Master of Arts
This analysis utilizes data from the 2012 Mental Health component of the Canadian Community Health Survey (CCHS-MH) and latent class analysis to identify patterns of stressful work environments and their relationship with occupational and social location. Based on the intersection of 12 work stress measures, five classes of stressful work environments emerged that can be described as low stress, high stress, physical stress, monotonous, and chaotic environments. Results from models including covariates show that work stress exposure is stratified by occupation, socioeconomic status, age, gender, race/ethnicity, immigrant status, and marital status. Notably, blue- and pink-collar workers had higher odds of experiencing patterns of high stress and physical stress. With some exceptions, less educated, lower income workers, as well as women and younger workers, were more likely to experience all patterns of stressful work environments compared to experiencing low stress.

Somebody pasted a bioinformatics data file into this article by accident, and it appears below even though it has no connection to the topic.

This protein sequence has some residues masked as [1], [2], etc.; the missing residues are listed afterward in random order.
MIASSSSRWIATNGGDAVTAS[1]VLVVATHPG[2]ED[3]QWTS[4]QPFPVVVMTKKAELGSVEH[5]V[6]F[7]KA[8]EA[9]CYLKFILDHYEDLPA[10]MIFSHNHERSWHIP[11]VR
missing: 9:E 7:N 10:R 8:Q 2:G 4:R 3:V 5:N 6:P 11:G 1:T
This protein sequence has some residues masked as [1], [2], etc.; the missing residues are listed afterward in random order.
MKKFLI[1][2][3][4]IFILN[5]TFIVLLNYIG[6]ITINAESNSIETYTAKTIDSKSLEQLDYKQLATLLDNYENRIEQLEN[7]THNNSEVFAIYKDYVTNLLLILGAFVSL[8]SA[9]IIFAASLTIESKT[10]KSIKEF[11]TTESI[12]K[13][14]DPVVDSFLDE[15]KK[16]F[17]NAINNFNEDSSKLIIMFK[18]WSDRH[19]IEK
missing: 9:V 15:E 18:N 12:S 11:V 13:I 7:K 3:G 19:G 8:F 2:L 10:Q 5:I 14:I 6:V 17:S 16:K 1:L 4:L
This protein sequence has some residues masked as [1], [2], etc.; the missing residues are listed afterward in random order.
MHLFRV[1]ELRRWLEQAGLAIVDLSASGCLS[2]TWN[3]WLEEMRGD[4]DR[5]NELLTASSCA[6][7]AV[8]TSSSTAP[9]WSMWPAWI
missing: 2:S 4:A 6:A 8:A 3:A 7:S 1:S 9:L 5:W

Pajovic, Vesna, "A Novel Measure of Work Stress: Identifying Work Stressor Patterns in Canada Using Latent Class Analysis" (2017). MA Research Paper. 15.